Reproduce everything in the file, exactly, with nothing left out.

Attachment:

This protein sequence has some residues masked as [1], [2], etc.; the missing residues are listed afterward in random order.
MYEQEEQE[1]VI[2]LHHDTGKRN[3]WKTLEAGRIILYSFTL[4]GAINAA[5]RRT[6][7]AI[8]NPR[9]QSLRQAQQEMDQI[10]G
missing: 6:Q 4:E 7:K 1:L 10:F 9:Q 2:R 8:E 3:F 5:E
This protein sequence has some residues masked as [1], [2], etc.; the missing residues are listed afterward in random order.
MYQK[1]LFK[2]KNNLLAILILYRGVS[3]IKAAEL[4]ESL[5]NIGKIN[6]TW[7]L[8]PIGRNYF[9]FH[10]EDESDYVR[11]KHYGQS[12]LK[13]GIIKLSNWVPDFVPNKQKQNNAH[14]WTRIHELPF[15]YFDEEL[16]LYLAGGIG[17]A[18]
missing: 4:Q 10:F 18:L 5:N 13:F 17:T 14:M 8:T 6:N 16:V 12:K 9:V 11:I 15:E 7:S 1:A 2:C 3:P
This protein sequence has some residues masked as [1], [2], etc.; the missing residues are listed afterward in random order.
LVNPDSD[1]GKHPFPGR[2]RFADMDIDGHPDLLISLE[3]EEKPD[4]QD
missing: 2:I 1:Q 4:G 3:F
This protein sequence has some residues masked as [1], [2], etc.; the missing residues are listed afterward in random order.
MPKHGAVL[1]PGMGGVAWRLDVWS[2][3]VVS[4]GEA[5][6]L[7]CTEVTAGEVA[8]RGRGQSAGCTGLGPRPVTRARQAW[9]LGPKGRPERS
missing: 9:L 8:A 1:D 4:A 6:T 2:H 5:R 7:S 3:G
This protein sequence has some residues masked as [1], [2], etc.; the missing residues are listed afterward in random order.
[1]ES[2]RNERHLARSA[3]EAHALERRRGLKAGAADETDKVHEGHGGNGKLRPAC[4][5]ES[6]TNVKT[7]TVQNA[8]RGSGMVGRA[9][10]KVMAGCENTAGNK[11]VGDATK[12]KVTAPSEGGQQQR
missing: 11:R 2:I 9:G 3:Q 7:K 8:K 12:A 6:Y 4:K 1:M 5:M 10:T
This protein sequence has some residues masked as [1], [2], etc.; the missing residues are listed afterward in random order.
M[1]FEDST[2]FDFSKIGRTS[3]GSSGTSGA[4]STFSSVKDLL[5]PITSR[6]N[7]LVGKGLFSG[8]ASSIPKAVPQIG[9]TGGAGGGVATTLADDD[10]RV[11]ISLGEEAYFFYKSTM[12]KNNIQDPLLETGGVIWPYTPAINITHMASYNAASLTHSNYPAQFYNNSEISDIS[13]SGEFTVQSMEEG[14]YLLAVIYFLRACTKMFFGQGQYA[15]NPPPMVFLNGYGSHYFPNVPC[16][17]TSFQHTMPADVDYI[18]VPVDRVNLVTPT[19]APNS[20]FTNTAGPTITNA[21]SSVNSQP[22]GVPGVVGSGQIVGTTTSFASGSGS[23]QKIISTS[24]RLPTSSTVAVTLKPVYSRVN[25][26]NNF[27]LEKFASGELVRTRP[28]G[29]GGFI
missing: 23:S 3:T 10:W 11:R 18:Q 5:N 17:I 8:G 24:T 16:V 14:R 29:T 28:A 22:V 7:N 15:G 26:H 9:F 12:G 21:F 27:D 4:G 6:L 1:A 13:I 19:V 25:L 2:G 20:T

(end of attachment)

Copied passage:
This protein sequence has some residues masked as [1], [2], etc.; the missing residues are listed afterward in random order.
MYEQEEQE[1]VI[2]LHHDTGKRN[3]WKTLEAGRIILYSFTL[4]GAINAA[5]RRT[6][7]AI[8]NPR[9]QSLRQAQQEMDQI[10]G
missing: 6:Q 4:E 7:K 1:L 10:F 9:Q 2:R 8:E 3:F 5:E
This protein sequence has some residues masked as [1], [2], etc.; the missing residues are listed afterward in random order.
MYQK[1]LFK[2]KNNLLAILILYRGVS[3]IKAAEL[4]ESL[5]NIGKIN[6]TW[7]L[8]PIGRNYF[9]FH[10]EDESDYVR[11]KHYGQS[12]LK[13]GIIKLSNWVPDFVPNKQKQNNAH[14]WTRIHELPF[15]YFDEEL[16]LYLAGGIG[17]A[18]
missing: 4:Q 10:F 18:L 5:N 13:F 17:T 14:M 8:T 6:N 16:V 12:K 9:V 11:I 15:E 7:S 1:A 2:C 3:P
This protein sequence has some residues masked as [1], [2], etc.; the missing residues are listed afterward in random order.
LVNPDSD[1]GKHPFPGR[2]RFADMDIDGHPDLLISLE[3]EEKPD[4]QD
missing: 2:I 1:Q 4:G 3:F
This protein sequence has some residues masked as [1], [2], etc.; the missing residues are listed afterward in random order.
MPKHGAVL[1]PGMGGVAWRLDVWS[2][3]VVS[4]GEA[5][6]L[7]CTEVTAGEVA[8]RGRGQSAGCTGLGPRPVTRARQAW[9]LGPKGRPERS
missing: 9:L 8:A 1:D 4:A 6:T 2:H 5:R 7:S 3:G
This protein sequence has some residues masked as [1], [2], etc.; the missing residues are listed afterward in random order.
[1]ES[2]RNERHLARSA[3]EAHALERRRGLKAGAADETDKVHEGHGGNGKLRPAC[4][5]ES[6]TNVKT[7]TVQNA[8]RGSGMVGRA[9][10]KVMAGCENTAGNK[11]VGDATK[12]KVTAPSEGGQQQR
missing: 11:R 2:I 9:G 3:Q 7:K 8:K 12:A 6:Y 4:K 1:M 5:M 10:T
This protein sequence has some residues masked as [1], [2], etc.; the missing residues are listed afterward in random order.
M[1]FEDST[2]FDFSKIGRTS[3]GSSGTSGA[4]STFSSVKDLL[5]PITSR[6]N[7]LVGKGLFSG[8]ASSIPKAVPQIG[9]TGGAGGGVATTLADDD[10]RV[11]ISLGEEAYFFYKSTM[12]KNNIQDPLLETGGVIWPYTPAINITHMASYNAASLTHSNYPAQFYNNSEISDIS[13]SGEFTVQSMEEG[14]YLLAVIYFLRACTKMFFGQGQYA[15]NPPPMVFLNGYGSHYFPNVPC[16][17]TSFQHTMPADVDYI[18]VPVDRVNLVTPT[19]APNS[20]FTNTAGPTITNA[21]SSVNSQP[22]GVPGVVGSGQIVGTTTSFASGSGS[23]QKIISTS[24]RLPTSSTVAVTLKPVYSRVN[25][26]NNF[27]LEKFASGELVRTRP[28]G[29]GGFI
missing: 23:S 3:T 10:W 11:R 18:Q 5:N 17:I 8:G 24:T 16:V 14:R 29:T 28:A 22:V 7:N 15:G 26:H 9:F 12:G 21:F 27:D 4:G 6:L 1:A 13:I 19:V 25:L 2:G 20:T